Concentrations of Metals, beta-Amyloid and Tau-Markers in Cerebrospinal Fluid in Patients with Alzheimer's Disease

Lars Gerhardsson, Kaj Blennow, Thomas Lundh, Elisabet Londos, Lennart Minthon

Research output: Contribution to journalArticlepeer-review

21 Citations (SciVal)

Abstract

Background/Aims: In this study, metal concentrations were related to the levels of well-known Alzheimer markers in cerebrospinal fluid (CSF), such as amyloid-beta (A beta), total tau (T-tau) and phosphorylated-tau (P-tau). Methods: Concentrations of 19 metals (Mg, Ca, V, Mn, Fe, Co, Ni, Cu, Zn, Se, Rb, Sr, Mo, Cd, Sn, Sb, Cs, Hg and Pb by inductively coupled plasma-mass spectrometry) and the levels of A beta, T-tau and P-tau in CSF were determined (xMAP technology) in 264 patients with Alzheimer's disease ( AD), and in 54 healthy referents. Results: The AD subjects showed positive correlations between CSF-T-tau and CSF-P-tau versus CSF-Mn (r(s) = 0.22, p = 0.004; r(s) = 0.18, p = 0.021). CSF-T-tau, however, showed a negative correlation with CSF-Cs (r(s) = -0.17; p = 0.027). In subjects with severe AD, CSF-A beta showed a strong positive correlation with CSF-Cs (r(s) = 0.49; p = 0.026), while CSF-T-tau showed a strong negative correlation with CSF-Cs (r(s) = -0.49; p = 0.026). Also, CSF P-tau was negatively associated with CSF-Cs (r(s) = -0.41; p = 0.06). Conclusion: The different relationships between the CSF-levels of A beta and tau-markers versus the levels of CSF-Mn and CSF-Cs may be due to different binding affinity between these metals and metal binding proteins in the CSF and the surrounding brain. Copyright (c) 2009 S. Karger AG, Basel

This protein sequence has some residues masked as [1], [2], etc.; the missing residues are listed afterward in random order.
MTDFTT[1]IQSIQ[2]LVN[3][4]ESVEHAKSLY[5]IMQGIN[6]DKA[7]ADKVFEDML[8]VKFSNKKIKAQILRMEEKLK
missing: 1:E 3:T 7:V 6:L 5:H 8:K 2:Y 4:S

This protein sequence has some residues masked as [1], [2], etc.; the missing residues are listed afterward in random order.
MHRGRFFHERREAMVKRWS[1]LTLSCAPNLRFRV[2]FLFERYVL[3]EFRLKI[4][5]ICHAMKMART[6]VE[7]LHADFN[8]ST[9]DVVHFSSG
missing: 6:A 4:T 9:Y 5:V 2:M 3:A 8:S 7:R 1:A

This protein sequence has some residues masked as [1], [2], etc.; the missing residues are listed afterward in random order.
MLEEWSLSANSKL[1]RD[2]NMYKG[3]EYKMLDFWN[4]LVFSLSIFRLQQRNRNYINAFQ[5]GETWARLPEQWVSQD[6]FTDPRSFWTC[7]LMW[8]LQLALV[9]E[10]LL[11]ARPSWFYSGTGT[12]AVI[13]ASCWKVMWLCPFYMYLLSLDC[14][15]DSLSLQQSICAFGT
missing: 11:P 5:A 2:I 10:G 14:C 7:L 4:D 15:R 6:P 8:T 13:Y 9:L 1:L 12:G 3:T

Original languageEnglish
Pages (from-to)88-94
JournalDementia and Geriatric Cognitive Disorders
Volume28
Issue number1
DOIs
Publication statusPublished - 2009

Subject classification (UKÄ)

  • Neurology

Keywords

  • Tau-markers
  • beta-Amyloid
  • Metals
  • Alzheimer's disease
  • Cerebrospinal fluid

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